Telling Your Story is Good for the Soul
There’s something very satisfying about reflecting on your life and putting your story down on paper. The process of thinking back in time and bringing forward important moments to share with others can be a deeply personal, even cathartic process. It can also be intimidating! Where to start? What to say? Will anyone want to read it?
“Memoir is about handing over your life to someone and saying, ‘This is what I went through, this is who I am, and maybe you can learn something from it,’” says one bestselling author. Her memoir was based on tremendously personal stories about her troubled family life. Thankfully, not everyone has to live through a difficult upbringing or traumatic adolescence. In fact, many memoirs are positive, uplifting and inspirational. Each of us has experienced important life moments, and those moments are what make us who we are. Those are moments you can focus on when thinking about the story you want to tell.
A Memoir is Different from an Autobiography
Providing every detail of your life would be overwhelming to write, difficult to read, and probably not particularly captivating. Focusing on a pivotal moment or particular time and place allows you to provide more detail and richness. Truman Capote’s short story, “A Christmas Memory,” is a good example of this type of remembrance. Your memoir could center on a personal accomplishment, including its run-up and aftermath. You could write about a particularly happy time, a turning point, or an extraordinary event. Anything in your past that triggers strong emotions should be considered as a focus of your memoir.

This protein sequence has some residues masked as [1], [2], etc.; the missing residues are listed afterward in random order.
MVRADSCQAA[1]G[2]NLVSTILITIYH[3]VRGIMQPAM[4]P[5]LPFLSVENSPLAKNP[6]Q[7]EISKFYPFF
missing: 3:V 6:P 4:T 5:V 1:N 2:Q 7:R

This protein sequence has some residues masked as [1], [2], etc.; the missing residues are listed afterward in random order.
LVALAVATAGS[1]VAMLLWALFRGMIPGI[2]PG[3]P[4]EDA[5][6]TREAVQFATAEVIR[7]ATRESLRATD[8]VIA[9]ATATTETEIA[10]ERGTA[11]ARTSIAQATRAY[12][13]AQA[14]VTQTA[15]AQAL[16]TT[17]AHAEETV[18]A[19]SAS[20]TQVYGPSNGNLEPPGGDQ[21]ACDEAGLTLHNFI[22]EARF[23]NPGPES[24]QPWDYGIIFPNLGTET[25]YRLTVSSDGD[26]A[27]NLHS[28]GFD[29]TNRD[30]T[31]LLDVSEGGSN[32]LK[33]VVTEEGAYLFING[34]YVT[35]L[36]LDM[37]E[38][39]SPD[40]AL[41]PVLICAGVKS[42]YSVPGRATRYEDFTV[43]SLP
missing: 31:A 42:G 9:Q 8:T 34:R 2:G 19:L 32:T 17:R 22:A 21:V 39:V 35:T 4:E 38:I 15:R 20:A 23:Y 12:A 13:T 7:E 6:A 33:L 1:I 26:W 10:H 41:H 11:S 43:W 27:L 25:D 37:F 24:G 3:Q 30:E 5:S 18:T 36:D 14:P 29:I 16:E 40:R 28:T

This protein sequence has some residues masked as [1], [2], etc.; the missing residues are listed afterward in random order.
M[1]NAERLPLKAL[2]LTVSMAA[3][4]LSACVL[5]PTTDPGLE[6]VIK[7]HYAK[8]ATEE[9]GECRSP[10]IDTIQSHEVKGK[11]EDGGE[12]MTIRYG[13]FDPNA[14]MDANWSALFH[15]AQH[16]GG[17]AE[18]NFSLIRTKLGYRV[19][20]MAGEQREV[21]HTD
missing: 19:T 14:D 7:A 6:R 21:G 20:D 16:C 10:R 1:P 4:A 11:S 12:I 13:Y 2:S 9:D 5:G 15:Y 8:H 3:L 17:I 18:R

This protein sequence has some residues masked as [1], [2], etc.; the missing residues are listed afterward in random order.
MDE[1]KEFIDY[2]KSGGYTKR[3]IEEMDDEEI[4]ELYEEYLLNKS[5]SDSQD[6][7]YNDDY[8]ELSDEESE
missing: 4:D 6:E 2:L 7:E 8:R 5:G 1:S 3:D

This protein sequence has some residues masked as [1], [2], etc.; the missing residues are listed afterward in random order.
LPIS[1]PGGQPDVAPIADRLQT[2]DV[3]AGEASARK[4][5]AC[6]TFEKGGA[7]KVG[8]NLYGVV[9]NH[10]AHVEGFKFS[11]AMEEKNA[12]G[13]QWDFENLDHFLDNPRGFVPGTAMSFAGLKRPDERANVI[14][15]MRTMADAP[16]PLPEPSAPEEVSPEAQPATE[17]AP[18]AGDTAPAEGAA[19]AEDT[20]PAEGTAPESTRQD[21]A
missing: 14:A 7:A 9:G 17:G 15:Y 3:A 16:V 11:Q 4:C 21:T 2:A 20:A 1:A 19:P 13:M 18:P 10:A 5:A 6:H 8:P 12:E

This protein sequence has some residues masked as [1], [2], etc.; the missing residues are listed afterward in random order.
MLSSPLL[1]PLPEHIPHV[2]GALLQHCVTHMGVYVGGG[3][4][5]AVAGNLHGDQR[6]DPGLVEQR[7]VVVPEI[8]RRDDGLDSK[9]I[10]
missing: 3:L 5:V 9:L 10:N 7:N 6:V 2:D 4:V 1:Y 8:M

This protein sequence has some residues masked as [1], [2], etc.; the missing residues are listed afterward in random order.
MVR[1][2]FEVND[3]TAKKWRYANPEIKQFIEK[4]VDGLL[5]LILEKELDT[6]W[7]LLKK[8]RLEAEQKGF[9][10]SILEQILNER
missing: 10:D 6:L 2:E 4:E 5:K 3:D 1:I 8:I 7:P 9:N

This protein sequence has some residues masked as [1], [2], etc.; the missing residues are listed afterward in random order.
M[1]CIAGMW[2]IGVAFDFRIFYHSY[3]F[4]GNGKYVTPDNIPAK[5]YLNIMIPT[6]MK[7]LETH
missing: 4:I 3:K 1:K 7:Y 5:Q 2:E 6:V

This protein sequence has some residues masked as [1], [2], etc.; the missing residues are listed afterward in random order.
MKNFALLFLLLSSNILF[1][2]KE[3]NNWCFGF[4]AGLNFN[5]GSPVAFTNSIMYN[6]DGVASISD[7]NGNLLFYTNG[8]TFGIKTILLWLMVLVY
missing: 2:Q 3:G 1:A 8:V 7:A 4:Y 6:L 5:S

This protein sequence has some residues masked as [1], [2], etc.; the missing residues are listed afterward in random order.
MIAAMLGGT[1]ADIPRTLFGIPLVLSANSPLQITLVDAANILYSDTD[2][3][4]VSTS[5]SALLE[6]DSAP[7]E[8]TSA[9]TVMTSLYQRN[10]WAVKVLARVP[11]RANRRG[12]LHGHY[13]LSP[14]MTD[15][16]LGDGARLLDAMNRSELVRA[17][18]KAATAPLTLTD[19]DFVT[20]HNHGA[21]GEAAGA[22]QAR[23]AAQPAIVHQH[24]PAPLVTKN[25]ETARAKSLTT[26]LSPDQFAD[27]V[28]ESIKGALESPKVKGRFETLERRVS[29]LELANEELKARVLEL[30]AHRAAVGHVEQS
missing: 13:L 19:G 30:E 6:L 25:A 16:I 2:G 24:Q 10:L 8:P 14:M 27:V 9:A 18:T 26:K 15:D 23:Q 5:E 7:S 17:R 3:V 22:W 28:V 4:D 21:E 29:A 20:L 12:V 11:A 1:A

The Best Memoirs Have a Central Theme
Choosing the theme of your story can be difficult, especially If you have varied interests and experiences. Perhaps you’ve enjoyed traveling and have some wonderful stories to tell about a particular city or country. If you’re an avid angler, there’s probably a great fish story that needs to be told. Maybe you have wisdom to share about your profession or an enlightening volunteer experience. Nothing is off-limits when it comes to a memoir. Seemingly small moments can come roaring to life when recounted with detail and emotion.
Help the Reader See What You Saw, Feel What You Felt
The more descriptive you can be when telling your story, the better. For example, if writing about travel, choose language that describes how the place you visited looked, sounded and smelled. Share how the food you enjoyed tasted, or about an unusual dish that you’d not care to have again! Write down as many details as you can – the season, the time of day, the weather, the political climate – whatever will be useful to flesh out your experience and put the reader in your shoes.
Use Storytelling Tools from Your Favorite Fiction Novels
When recalling moments from your personal history, think about how they might play out in a work of fiction. Use dialogue to detail how you spoke to someone and how they replied. Describe any action that takes place in the scene you have in your mind’s eye. Experienced writers refer to this as “show, don’t tell.” Descriptions and dialogue help bring your story to life.
Write Every Day
Commit to a pre-determined number of words or period of time that you will devote to your writing every day. Experienced writers and published authors spend hours polishing, honing, revising and improving their drafts. The more time you spend writing, the easier it becomes. When reviewing your words, you’ll likely think of even more details to add and improvements you can make to tell your story more clearly and with greater depth.
You’ll find expert guidance online to get started with your memoir that goes far beyond the simple points mentioned here. Remember that everyone has a story to tell. Taking the time to reflect on and recount your most important life moments for your family and friends to enjoy is a gift only you can give.